Space Force Wants Operational Capability for Tactically Responsive Space in 2025

Editor’s Note: This story was updated March 26 after Space Systems Command clarified its statement to note that TacRS is not a formal acquisition program and thus does not have a formal IOC date.

The Space Force is expanding the scope of its upcoming mission to launch a satellite on 24 hours’ notice—and hopes to reach an initial operational capability for the effort, dubbed “Tactically Responsive Space,” in fiscal 2025. 

Budget documents released this month revealed new details on USSF’s plans to build on the success of last year’s “Victus Nox” mission, which offered ground-breaking proof that the Space Force can respond swiftly to changes in the domain and the needs of combatant commanders. 

Next up is “Victus Haze,” first announced last August. Chief of Space Operations Gen. B. Chance Saltzman has said that mission must go even faster than Victus Nox, which took a satellite from warehouse to orbit in just five days, putting it into orbit just 27 hours after receiving launch orders. 

“I still think we have margin in the schedule,” Saltzman said at the AFA Warfare Symposium in February. “And so in Victus Haze, we’re going to set some standards that say nope, we’ve got to compress this more.” 

Victus Haze will also add complexity, including multiple mission components, according to Space Force budget documents. USSF is requesting $30.05 million for Tactically Responsive Space in 2025, including funds to “support the planned launches and operations of the two VICTUS HAZE missions that will be ready for call-up in the second quarter of FY25.” 

An official from the TacRS program office declined to offer details on Victus Haze due to ongoing contract negotiations.  “What we can say is that an additional opportunity was approved to expand the scope of the VICTUS HAZE mission,” the offical said.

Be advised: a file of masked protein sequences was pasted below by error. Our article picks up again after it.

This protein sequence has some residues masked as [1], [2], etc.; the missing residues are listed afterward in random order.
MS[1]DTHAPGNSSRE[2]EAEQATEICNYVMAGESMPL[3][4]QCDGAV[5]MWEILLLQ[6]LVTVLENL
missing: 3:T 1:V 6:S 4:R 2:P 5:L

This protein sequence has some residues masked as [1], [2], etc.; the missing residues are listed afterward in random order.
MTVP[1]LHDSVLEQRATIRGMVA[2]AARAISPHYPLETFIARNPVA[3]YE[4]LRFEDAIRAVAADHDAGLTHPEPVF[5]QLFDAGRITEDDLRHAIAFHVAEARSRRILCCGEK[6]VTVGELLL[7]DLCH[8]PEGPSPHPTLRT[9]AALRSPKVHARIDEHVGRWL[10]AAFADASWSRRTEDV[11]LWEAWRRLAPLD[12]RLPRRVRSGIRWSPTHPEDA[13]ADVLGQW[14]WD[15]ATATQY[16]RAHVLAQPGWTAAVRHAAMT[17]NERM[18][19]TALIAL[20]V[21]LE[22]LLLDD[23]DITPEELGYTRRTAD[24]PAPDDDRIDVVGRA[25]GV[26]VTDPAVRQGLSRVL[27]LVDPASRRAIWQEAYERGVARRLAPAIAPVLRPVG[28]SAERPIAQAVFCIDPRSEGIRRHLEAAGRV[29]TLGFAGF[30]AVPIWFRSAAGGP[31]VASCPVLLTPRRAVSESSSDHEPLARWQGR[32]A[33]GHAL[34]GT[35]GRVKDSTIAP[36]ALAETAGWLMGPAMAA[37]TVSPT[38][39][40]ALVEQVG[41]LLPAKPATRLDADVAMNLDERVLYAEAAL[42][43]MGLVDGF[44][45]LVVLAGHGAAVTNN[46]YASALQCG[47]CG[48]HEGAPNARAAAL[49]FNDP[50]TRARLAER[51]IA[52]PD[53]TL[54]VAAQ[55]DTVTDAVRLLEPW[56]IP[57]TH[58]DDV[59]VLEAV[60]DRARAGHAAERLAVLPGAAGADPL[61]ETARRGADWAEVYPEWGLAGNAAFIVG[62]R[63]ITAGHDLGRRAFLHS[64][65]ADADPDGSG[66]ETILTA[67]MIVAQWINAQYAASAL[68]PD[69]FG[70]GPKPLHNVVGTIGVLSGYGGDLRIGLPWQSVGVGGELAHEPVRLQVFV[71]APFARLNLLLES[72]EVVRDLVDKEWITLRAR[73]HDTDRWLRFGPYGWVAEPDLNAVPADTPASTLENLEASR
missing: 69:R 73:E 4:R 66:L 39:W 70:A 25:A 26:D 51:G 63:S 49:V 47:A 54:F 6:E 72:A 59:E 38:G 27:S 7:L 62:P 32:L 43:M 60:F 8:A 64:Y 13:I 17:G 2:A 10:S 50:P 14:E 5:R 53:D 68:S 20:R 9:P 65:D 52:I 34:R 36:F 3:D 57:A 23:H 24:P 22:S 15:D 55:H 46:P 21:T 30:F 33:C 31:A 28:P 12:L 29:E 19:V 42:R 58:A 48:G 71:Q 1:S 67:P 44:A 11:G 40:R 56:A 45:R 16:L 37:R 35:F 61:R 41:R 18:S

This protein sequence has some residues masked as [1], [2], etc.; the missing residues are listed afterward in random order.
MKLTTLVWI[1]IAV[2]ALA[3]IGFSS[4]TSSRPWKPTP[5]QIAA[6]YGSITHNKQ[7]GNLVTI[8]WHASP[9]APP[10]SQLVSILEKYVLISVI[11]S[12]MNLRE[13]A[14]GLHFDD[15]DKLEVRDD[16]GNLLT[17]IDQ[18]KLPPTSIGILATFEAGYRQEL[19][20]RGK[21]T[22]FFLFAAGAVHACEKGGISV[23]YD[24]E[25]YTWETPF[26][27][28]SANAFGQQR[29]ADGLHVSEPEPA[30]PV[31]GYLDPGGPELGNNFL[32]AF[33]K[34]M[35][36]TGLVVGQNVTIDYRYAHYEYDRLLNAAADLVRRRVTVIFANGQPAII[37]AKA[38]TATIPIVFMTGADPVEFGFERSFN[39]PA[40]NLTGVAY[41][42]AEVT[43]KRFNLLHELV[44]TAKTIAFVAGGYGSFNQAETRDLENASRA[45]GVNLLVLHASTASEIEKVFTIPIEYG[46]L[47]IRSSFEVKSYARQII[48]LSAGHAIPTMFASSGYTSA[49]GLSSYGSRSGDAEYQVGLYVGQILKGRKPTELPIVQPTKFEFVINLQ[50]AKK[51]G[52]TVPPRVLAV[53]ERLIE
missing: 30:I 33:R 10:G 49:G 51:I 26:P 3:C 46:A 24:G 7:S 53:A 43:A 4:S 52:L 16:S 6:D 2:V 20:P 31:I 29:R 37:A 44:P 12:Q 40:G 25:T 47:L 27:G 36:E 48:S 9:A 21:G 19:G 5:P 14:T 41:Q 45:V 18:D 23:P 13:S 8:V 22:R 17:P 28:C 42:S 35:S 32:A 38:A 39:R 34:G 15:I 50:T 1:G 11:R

A Defense Innovation Unit official told reporters at the Satellite 2024 Conference this week that contracts for Victus Haze will likely go out in the “next couple of weeks,” Breaking Defense reported. Budget documents project a contract award in May. 

After Victus Haze, the Space Force wants to “provide initial operational capabilities starting in FY 2025” and keep pressing forward with Victus Sol, with launch slated for the first half of fiscal 2026, according to budget documents. 

“We consider VICTUS SOL to be our first operational mission as it will address a stated Combatant Command need,” the TacRS program official said. “We are currently developing our overarching TacRS acquisition strategy which includes operational readiness milestones for specific mission sets based on demonstrated proficiencies across our space, ground, and operations segments.”

victus nox
An image from video shows payload deployment as Firefly Aerospace successfully launched the U.S. Space Force’s VICTUS NOX mission with 24-hour notice, demonstrating a critical capability for the United States to rapidly respond to on-orbit needs during a conflict or in response to a national security threat. Firefly Aerospace

Details of the Victus Sol mission are not yet clear, but broadly speaking, the Space Force wants the mission to build on its ability “to launch within 24 hours of notice, match the orbital plane of a previously unknown object, and conduct rendezvous and proximity operations for inspection and characterization on an operationally relevant timeline,” according to budget documents. 

Planning for a fourth “Victus” mission will start in fiscal 2025. 

As China and Russia continue to develop new counterspace weapons and capabilities to deploy in space, Space Force leaders say they need the ability to respond at a pace that far exceeds the years it usually takes to develop and launch military satellites. Falling launch costs and expanded satellite manufacturing have helped make that vision more affordable.  

Saltzman and other USSF leaders have noted that Victus Nox and subsequent Victus missions will help the service refine its procedures and move faster. Ultimately, though, the program official said the service won’t need to repeat the entire process of contracting, storing, moving, and launching satellites for TacRS to work.  

“In the future, not all TacRS missions will be launched within 24 hours as some missions are being designed to take advantage of on-orbit, pre-positioning, and rapid manifesting opportunities,” they said.